Uncertainty is the norm
In a business environment where uncertainty has become the norm and disruption is commonplace, resilient supply chains allow companies to remain agile, adapt to change, and respond very quickly when threats arise.
And while responding effectively to supply chain threats isn’t a new discipline — after all, companies have been facing business continuity threats for decades if not centuries — the interconnectedness of companies across the supply chain has become tighter in recent years.
Add the global nature of the modern-day supply chain to the equation and the need to focus on attaining and maintaining supply chain resilience becomes even greater. Not all companies recognize this fact, nor do they connect the dots between their own financial health and the strength and resilience of their global supply chains.
Focused largely on risk management (i.e., identifying potential risks in advance, analyzing those problem areas, and then taking precautionary steps to reduce the risk), organizations don’t think about what they’ll have to do to recover from the risk
and continue operating in a productive and profitable manner.
“Risk management as a standalone discipline is extremely important, but it’s only one piece of the business continuity puzzle,” says Rose Kelly-Falls. “Without a well-defined recovery plan, the probability that an organization will be able to operate in the aftermath of a supply chain interruption, natural disaster, or other event decreases significantly.”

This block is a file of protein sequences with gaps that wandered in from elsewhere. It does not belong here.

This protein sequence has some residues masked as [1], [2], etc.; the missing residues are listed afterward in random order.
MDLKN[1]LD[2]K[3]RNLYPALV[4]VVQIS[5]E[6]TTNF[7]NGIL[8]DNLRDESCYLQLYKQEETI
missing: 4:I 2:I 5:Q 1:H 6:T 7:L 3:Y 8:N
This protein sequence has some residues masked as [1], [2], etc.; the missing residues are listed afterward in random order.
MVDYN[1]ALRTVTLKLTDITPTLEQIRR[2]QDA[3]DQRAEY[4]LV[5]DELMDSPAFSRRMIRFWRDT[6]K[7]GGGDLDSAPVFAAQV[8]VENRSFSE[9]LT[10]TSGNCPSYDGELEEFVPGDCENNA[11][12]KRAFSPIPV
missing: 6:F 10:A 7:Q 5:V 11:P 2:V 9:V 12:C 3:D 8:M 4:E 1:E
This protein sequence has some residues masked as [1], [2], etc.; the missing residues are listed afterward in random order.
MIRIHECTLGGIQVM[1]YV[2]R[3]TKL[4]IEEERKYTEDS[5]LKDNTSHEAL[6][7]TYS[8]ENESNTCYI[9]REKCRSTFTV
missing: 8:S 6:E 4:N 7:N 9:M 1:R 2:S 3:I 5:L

Companies that are paying attention to this issue quickly learn that a continuity plan is only as good as the suppliers that drive and support the organization’s business. Much like both Chipotle and The Centers for Disease Control and Prevention learned recently, not only is pinpointing the specific culprit difficult, but going through the motions of investigating multiple suppliers around the country can be a futile exercise.
That’s not to say that it can’t be done, but it does require a thorough review not only of Tier 1 suppliers, but also Tier 2 and Tier 3 — and their suppliers as well. This is a critical point because if something should go wrong with a supplier’s downstream suppliers, the ripple effect will extend all the way to the top.
According to Kelly-Falls, organizations that are serious about supply chain resilience must put a detailed plan in place for identifying potential supply chain disruptions and the related recovery strategies.
“This takes time, resources, and cross-functional input from legal, manufacturing, finance, IT, logistics, and everyone else who is involved with strategy development,” says Kelly-Falls. “Supply chain resilience can’t just be lip service, everyone has to be involved, onboard and sharing input for it to work properly.”